9 in 1994, having received those two documents, you sought any
10 clarification from the corps chief of security or from the corps
12 A. I received an instruction from the corps command which says that
13 any explanation about the implementation of this instruction would be
14 provided by the security organ of the Drina Corps, and I believe that
15 such a clause did not exist in the instruction received from the Main
16 Staff. Having received this document, I discontinued all of my previous
17 efforts in terms of my requests towards the security organs because I
18 realised that the only boss of the security organs in the VRS is
19 General Mladic acting through General Tolimir and that was the end of it.
20 There was nobody else.
21 Q. Once again, sir, I note for the record that this is not the
22 question I asked you, and I will say my question again.
23 Did you or did you not seek any clarification concerning this
24 document from the corps chief of security in 1994? Yes or no.
25 A. Indirectly, I said that I didn't, and I am confirming it again, I
2 Q. Did you or did you not seek any clarification from the corps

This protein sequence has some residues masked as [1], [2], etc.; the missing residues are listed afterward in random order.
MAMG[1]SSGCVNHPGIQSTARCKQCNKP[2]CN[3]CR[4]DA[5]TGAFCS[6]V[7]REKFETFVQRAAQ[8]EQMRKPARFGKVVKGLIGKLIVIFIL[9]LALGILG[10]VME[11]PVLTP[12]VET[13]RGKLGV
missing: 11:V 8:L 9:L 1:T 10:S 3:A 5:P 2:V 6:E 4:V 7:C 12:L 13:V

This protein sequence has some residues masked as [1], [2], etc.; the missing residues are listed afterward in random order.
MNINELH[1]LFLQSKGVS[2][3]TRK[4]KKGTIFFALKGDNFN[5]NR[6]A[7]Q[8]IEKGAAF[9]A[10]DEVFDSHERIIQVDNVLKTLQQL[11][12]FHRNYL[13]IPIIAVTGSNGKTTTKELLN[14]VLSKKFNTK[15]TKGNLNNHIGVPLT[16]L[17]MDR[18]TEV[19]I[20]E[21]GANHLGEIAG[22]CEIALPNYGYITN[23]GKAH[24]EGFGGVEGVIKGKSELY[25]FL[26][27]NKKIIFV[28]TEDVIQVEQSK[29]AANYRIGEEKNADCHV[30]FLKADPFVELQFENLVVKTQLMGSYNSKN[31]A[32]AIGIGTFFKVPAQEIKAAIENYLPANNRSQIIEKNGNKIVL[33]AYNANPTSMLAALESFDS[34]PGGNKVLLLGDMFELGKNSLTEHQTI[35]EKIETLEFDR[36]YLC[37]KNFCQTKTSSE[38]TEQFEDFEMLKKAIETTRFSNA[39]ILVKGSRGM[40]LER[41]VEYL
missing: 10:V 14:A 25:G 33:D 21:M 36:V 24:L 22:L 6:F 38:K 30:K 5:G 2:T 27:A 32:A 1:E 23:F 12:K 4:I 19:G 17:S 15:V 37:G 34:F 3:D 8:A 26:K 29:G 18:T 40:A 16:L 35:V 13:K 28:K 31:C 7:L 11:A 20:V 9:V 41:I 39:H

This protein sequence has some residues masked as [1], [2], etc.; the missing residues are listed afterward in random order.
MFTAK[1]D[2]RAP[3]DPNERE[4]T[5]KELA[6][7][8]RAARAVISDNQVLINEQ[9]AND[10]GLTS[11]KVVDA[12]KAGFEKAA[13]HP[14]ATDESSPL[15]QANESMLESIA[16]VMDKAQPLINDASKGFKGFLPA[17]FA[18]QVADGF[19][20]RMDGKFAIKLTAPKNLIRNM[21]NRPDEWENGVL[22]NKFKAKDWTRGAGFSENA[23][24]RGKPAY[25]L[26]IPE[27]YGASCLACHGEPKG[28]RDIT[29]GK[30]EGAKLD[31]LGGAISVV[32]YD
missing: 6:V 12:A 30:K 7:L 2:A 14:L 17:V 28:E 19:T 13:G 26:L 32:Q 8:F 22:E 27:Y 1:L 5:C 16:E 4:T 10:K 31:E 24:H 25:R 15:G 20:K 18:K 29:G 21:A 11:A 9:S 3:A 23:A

3 commander concerning this instruction?
4 A. I read the instruction, and I understood the instruction. I
5 actually said to myself, This is useless. Leave it be as it is.
6 Q. And you did not seek any clarification from anybody else
7 concerning this instruction in 1994; is that correct?
8 A. Correct.
9 Q. And even if you testified today that you understood the
10 instruction at the time, you'll agree with me that even if you received
11 the instruction and you understood the instruction, you continued to use
12 2nd Lieutenant Nikolic contrary to the JNA rules of security by, for
13 example, putting him on duty as brigade duty operations officer; is that
14 correct, sir?
15 A. That's correct, and I'm sorry that within the context of some
16 institutional matters, Drago Nikolic's name keeps on being mentioned. I
17 would like to apologise to him as a person. My personal attitude towards